Stock Number: EQC004792
Make: WackerNeuson
Model: WK HI400HD D
Year: 2014

Stock Number: 2-16-230416
Make: Terex-Comedil
Model: CTT331-16 TS23
Year: 2008

Stock Number: EQC011686
Make: Mitsubishi
Model: FG30N
Year: 2015

Stock Number: 207767
Make: CAT
Model: P5000-LE
Year: 2013

Stock Number: 2-18-UEATT-56
Make: Misc
Model: MAST

Stock Number: 232195
Make: WackerNeuson
Model: WK HI400HD D
Year: 2013

Stock Number: EQU007177
Make: Toyota
Model: 8FGU30
Year: 2014

Stock Number: 267119
Make: Taylor
Model: THD160
Year: 2007

Stock Number: EQU001422
Make: Mitsubishi
Model: FG25N-LE
Year: 2012

Stock Number: 207351
Make: Hyundai
Model: 80D-7E
Year: 2013

Stock Number: EQC006145
Make: Exide
Model: WG1-12-380

Stock Number: 2-16-600277
Make: Liebherr
Model: 200HC
Year: 1982

Comedil Cranes

Comedil Cranes

Tower Cranes Grow to New Heights
In the 1950s in the tower crane industry, there were numerous important developments in the design of these large cranes. Numerous manufacturers were started producing bottom slewing cranes with a telescoping mast. These machinery dominated the construction market for office and apartment block construction. Lots of of the leading tower crane manufacturers didn't utilize cantilever jib designs. In its place, they made the switch to luffing jibs and in time, the use of luffing jibs became the standard method.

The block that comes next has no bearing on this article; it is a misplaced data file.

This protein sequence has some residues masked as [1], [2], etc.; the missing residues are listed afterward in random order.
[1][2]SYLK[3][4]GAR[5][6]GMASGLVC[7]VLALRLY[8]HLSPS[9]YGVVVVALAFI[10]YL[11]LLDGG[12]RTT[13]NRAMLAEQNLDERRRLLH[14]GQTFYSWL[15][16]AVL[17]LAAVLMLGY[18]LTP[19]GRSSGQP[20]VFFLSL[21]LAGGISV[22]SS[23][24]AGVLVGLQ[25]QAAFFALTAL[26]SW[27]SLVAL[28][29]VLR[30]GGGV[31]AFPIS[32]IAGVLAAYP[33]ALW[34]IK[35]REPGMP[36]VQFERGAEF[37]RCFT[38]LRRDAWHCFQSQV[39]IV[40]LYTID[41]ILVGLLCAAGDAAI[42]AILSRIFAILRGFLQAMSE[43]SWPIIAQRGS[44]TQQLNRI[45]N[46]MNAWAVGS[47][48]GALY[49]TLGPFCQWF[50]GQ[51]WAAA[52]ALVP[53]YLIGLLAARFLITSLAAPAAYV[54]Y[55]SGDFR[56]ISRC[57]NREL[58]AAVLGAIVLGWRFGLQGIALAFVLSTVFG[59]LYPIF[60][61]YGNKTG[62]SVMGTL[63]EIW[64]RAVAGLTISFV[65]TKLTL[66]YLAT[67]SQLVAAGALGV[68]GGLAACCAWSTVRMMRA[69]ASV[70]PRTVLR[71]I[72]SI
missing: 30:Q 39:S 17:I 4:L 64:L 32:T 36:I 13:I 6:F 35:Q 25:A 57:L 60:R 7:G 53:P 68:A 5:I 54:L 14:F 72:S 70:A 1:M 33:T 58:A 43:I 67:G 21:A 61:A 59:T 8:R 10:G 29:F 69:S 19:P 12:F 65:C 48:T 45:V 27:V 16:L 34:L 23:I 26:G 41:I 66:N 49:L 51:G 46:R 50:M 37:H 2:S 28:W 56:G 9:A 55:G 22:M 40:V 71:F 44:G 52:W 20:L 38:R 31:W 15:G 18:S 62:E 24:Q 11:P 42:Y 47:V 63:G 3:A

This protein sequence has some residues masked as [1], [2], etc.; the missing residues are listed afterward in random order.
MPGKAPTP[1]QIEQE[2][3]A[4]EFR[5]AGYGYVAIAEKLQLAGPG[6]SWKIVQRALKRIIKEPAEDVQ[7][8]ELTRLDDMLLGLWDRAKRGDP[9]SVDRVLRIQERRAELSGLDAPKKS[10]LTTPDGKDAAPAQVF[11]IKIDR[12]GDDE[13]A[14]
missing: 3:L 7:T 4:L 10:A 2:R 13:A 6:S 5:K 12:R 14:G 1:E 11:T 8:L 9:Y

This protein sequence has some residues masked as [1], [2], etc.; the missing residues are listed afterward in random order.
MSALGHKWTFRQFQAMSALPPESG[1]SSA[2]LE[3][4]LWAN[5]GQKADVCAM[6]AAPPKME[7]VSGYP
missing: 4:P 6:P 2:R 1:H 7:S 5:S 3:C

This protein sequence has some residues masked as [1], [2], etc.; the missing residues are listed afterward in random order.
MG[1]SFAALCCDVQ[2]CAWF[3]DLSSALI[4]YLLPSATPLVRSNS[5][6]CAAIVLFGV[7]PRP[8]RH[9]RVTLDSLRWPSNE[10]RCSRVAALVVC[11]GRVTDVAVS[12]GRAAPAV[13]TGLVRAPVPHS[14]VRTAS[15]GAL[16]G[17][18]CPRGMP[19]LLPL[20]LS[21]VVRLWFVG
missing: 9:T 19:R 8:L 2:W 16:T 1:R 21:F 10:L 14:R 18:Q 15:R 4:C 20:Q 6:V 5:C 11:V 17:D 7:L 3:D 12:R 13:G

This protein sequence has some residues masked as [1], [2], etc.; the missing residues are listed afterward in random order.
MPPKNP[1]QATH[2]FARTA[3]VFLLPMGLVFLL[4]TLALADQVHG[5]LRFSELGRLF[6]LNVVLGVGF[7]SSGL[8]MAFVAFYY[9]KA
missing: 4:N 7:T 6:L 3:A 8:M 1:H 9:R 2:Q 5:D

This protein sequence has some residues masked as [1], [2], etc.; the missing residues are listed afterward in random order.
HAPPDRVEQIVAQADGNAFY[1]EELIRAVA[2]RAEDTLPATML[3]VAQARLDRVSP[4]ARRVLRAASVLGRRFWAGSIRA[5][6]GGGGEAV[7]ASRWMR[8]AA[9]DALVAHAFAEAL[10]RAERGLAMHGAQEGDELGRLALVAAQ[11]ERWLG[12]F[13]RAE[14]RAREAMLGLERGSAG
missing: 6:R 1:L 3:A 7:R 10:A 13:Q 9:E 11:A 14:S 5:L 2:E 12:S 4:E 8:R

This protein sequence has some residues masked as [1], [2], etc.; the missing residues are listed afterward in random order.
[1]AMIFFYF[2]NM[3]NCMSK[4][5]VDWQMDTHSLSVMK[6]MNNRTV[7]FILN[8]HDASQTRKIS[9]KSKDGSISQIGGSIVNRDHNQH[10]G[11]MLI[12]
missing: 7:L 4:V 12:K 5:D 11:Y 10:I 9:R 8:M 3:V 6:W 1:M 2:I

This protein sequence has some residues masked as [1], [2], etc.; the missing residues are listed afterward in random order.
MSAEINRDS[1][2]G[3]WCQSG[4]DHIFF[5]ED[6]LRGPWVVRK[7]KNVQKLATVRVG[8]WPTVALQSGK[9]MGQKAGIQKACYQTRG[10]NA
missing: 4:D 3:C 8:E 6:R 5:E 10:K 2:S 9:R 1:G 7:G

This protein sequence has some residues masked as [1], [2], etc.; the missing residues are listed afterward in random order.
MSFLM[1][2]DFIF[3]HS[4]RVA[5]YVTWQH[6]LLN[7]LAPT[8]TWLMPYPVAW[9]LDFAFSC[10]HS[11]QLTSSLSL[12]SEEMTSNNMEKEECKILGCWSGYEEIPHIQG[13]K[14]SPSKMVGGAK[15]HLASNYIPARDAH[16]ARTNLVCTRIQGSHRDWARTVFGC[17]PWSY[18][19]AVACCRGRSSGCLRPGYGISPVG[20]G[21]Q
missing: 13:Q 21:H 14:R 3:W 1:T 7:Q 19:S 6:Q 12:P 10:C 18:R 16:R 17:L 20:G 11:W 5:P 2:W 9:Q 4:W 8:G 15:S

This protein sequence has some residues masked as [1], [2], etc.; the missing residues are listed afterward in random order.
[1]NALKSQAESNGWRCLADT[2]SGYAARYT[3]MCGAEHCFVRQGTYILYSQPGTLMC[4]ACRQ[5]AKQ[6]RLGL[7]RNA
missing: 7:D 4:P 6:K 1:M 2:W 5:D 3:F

In Europe, there were major improvements being made in the design and development of tower cranes. Usually, construction locations were tight areas. Having to depend upon rail systems to move several tower cranes, ended up being very costly and inconvenient. A number of manufacturers were offering saddle jib cranes which had hook heights of 80 meters or 262 feet. These cranes were equipped with self-climbing mechanisms which allowed sections of mast to be inserted into the crane so that it could grow along with the structures it was building upwards.

The long jibs on these particular cranes also covered a bigger work area. All of these developments led to the practice of constructing and anchoring cranes inside a building's lift shaft. Then, this is the method which became the industry standard.

The main focus on tower crane development and design from the 1960s began on covering a higher load moment, covering a bigger job radius, faster erection strategies, climbing mechanisms and technology, and new control systems. Furthermore, focus was spent on faster erection strategies with the most significant developments being made in the drive technology department, among other things.

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